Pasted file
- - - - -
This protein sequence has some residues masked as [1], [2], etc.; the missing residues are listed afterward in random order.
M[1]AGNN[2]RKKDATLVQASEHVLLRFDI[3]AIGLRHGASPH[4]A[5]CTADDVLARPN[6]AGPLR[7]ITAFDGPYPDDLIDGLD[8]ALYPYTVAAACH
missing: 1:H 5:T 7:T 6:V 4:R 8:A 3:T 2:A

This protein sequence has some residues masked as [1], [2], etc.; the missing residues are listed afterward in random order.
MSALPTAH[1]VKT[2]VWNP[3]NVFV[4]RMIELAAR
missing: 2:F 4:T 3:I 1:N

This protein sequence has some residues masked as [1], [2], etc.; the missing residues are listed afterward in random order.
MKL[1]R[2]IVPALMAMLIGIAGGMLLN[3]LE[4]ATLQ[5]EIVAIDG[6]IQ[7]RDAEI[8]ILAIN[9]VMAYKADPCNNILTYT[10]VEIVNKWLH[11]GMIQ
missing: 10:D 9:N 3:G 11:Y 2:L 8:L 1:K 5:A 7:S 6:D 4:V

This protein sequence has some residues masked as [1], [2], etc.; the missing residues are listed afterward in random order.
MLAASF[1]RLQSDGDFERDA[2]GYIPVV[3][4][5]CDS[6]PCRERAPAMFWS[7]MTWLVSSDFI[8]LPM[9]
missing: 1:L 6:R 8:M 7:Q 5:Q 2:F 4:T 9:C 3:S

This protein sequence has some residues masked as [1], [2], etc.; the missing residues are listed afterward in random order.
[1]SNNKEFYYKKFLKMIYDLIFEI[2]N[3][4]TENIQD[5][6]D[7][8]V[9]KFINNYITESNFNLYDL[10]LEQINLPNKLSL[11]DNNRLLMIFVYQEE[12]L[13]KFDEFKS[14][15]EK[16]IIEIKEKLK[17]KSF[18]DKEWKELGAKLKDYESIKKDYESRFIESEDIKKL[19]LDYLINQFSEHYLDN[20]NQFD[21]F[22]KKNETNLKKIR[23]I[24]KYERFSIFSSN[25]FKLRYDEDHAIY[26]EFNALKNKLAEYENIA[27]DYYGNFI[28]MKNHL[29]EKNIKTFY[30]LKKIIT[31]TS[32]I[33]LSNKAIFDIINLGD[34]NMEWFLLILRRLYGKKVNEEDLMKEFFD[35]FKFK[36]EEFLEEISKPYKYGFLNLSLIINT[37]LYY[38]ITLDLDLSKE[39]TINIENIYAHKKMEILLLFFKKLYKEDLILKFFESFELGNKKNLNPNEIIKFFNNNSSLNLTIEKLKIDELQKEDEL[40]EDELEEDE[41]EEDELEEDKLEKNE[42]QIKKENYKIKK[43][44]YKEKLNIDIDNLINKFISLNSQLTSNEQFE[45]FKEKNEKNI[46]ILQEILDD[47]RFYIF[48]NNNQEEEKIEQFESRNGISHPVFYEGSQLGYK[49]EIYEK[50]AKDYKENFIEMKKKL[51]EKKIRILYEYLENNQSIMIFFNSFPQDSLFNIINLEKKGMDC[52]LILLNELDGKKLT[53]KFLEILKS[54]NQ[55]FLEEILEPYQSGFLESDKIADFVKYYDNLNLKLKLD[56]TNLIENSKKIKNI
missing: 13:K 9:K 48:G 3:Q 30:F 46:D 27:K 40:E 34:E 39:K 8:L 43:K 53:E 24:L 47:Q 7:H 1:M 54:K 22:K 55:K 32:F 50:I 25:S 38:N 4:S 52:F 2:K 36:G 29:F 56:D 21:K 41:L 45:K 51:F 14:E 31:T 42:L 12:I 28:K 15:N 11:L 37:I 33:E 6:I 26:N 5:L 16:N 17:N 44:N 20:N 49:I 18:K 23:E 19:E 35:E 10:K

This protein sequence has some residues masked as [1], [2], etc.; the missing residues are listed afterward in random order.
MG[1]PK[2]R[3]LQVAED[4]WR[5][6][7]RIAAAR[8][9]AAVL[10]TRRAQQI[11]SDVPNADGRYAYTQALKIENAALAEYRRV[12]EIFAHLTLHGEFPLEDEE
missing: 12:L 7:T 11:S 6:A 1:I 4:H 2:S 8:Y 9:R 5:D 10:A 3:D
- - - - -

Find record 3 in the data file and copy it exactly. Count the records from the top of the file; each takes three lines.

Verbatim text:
This protein sequence has some residues masked as [1], [2], etc.; the missing residues are listed afterward in random order.
MKL[1]R[2]IVPALMAMLIGIAGGMLLN[3]LE[4]ATLQ[5]EIVAIDG[6]IQ[7]RDAEI[8]ILAIN[9]VMAYKADPCNNILTYT[10]VEIVNKWLH[11]GMIQ
missing: 10:D 9:N 3:G 11:Y 2:L 8:L 1:K 5:A 7:S 6:D 4:V